A glimpse of what our future holds usually costs a fiver, courtesy of end-of-the-pier mystics and fairground fortune-tellers.
Unfortunately, our fascination with even the faintest clue to our destiny can lead us to the strangest sources of information.
Yet there could soon be a rather more reliable, if less romantic, way to see into the future. What is it? A financial security blanket in retirement. What form does it take? The citizen's pension.
This one-size-fits-all scheme would make the complicated rules governing today's state pension entitlement, with its credits and means-tested benefits, much simpler.
Pensioners could expect a flat-rate guaranteed payment of £105 a week (at today's estimate of a "subsistence" income). If you want more than this in retirement, you'll have to do your own saving.
Instead of being based on our national insurance (NI) contributions, the payout would depend on a simple test of residency. New analysis from the National Association of Pension Funds (NAPF) suggests that such a scheme could be up and running within just six years.
The true value of this radical proposal is not in the actual weekly sums involved. Rather, it is the simplicity of the system, with pensioners able to rely on a guaranteed state payment when they stop working. Labyrinthine means-testing, handouts and fiendishly complex administrative systems will all be a thing of the past.
With this single payment as a savings benchmark, the hope is that people will then be encouraged to build up their own private savings on top.
As our article about women's pension provision on page 23 shows, there is no doubt that not just the state pension but the UK pensions industry as a whole is in dire need of an overhaul.
Millions are failing to put enough aside in private pension savings for their retirement, and even those who do are being let down by the rules governing pensions.
Workers at the car parts maker Turner & Newall who saved for years into its occupational scheme are in danger of losing as much as 70 per cent of their pension entitlement because of the company's insolvency.
As for the state pension, there's deep confusion about different entitlements. Some 1.5 million deserving pensioners miss out on pension credits through lack of awareness or fear of the administration. There is also an impenetrable second pension payment that makes up part of the basic state pension, known as S2P (formerly Serps). Knowing whether to "contract in" or "contract out" of the latter bamboozles highly paid financial experts, let alone the ordinary saver in the street.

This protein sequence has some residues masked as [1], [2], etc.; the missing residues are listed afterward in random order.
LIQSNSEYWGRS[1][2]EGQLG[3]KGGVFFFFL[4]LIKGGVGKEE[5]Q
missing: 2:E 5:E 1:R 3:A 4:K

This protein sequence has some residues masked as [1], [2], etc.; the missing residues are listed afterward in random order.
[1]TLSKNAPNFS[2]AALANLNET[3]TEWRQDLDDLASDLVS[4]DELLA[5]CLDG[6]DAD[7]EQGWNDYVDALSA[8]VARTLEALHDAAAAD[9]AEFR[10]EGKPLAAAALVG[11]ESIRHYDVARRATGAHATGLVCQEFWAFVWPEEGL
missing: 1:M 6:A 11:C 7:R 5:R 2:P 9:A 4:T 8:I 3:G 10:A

There is a groundswell of support for the citizen's pension scheme from businesses, life insurers, the National Consumer Council and accountants - a rich mix of industry bodies that rarely sing from the same hymn sheet. This support comes despite the cost of reform - estimated to £5bn and rising - and the inevitable chaos such an overhaul would cause.
The scheme's residency test will have to be carefully considered, too, given the potential for exploitation. In New Zealand, where the concept of a citizen's pension has become reality, a modest payment is made to everybody who has lived in the country for at least 10 years. For five of these years, recipients must have been over the age of 50.
The citizen's pension was first mooted in the UK more than two years ago, but the idea has been slow to gain ground. However, along with the NAPF, the pension plan has a surprising new fan: Alan Johnson, Secretary of State for Work and Pensions, who has hinted that he is not averse to reform. He is also keenly aware that today's state pension discriminates against women.
But backing a citizen's pension would set Mr Johnson on a collision course with Chancellor Gordon Brown, the architect of today's morass of pension credit means-testing.
One can only hope that Adair Turner, the man charged with shaking up the UK pensions landscape and who is reporting back next summer, has pricked up his ears.Reuse content